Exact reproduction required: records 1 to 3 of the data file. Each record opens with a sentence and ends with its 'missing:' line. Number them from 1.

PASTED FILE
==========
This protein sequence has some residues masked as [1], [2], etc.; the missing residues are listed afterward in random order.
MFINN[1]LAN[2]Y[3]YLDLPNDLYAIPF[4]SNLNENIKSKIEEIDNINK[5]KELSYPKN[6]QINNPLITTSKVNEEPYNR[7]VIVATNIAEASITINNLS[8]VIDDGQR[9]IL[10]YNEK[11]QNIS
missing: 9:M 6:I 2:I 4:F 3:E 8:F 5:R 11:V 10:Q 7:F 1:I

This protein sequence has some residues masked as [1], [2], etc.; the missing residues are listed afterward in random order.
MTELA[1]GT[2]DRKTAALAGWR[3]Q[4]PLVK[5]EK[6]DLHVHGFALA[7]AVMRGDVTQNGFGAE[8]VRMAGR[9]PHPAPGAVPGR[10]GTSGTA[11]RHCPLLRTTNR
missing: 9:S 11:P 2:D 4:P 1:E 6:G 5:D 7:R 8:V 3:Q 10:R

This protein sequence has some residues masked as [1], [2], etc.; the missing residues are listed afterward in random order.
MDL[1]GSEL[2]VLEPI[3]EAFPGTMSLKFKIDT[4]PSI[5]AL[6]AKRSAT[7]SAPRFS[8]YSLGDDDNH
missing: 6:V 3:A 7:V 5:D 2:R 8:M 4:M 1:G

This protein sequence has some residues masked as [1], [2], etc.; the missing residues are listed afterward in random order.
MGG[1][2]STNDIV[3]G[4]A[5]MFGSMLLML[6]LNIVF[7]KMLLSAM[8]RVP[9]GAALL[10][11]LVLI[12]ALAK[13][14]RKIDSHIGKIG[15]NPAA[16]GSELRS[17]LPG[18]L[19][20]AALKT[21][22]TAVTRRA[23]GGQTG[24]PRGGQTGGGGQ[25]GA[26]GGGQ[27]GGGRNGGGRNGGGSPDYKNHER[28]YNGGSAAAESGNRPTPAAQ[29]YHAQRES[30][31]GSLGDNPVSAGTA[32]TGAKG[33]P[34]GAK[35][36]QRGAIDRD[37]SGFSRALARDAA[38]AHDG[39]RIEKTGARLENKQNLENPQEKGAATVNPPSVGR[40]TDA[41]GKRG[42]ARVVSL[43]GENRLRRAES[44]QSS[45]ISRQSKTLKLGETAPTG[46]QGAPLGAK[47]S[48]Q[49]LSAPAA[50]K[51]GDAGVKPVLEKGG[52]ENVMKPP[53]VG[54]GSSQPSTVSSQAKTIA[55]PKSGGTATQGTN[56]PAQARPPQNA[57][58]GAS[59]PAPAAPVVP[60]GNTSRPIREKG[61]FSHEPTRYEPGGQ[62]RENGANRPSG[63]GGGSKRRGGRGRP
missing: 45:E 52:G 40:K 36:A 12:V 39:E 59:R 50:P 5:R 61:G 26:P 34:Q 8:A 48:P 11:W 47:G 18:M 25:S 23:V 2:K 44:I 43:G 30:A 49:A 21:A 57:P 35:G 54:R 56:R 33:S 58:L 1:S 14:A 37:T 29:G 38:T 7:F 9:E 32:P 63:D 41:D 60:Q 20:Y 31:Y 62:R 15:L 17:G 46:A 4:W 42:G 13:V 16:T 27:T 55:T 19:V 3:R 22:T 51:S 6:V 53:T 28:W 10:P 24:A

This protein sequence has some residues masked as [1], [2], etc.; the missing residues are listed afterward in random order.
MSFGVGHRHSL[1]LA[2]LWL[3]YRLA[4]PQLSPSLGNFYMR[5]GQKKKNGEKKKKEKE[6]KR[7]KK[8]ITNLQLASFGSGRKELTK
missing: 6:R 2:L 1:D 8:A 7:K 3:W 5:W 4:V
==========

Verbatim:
This protein sequence has some residues masked as [1], [2], etc.; the missing residues are listed afterward in random order.
MFINN[1]LAN[2]Y[3]YLDLPNDLYAIPF[4]SNLNENIKSKIEEIDNINK[5]KELSYPKN[6]QINNPLITTSKVNEEPYNR[7]VIVATNIAEASITINNLS[8]VIDDGQR[9]IL[10]YNEK[11]QNIS
missing: 9:M 6:I 2:I 4:F 3:E 8:F 5:R 11:V 10:Q 7:F 1:I

This protein sequence has some residues masked as [1], [2], etc.; the missing residues are listed afterward in random order.
MTELA[1]GT[2]DRKTAALAGWR[3]Q[4]PLVK[5]EK[6]DLHVHGFALA[7]AVMRGDVTQNGFGAE[8]VRMAGR[9]PHPAPGAVPGR[10]GTSGTA[11]RHCPLLRTTNR
missing: 9:S 11:P 2:D 4:P 1:E 6:G 5:D 7:R 8:V 3:Q 10:R

This protein sequence has some residues masked as [1], [2], etc.; the missing residues are listed afterward in random order.
MDL[1]GSEL[2]VLEPI[3]EAFPGTMSLKFKIDT[4]PSI[5]AL[6]AKRSAT[7]SAPRFS[8]YSLGDDDNH
missing: 6:V 3:A 7:V 5:D 2:R 8:M 4:M 1:G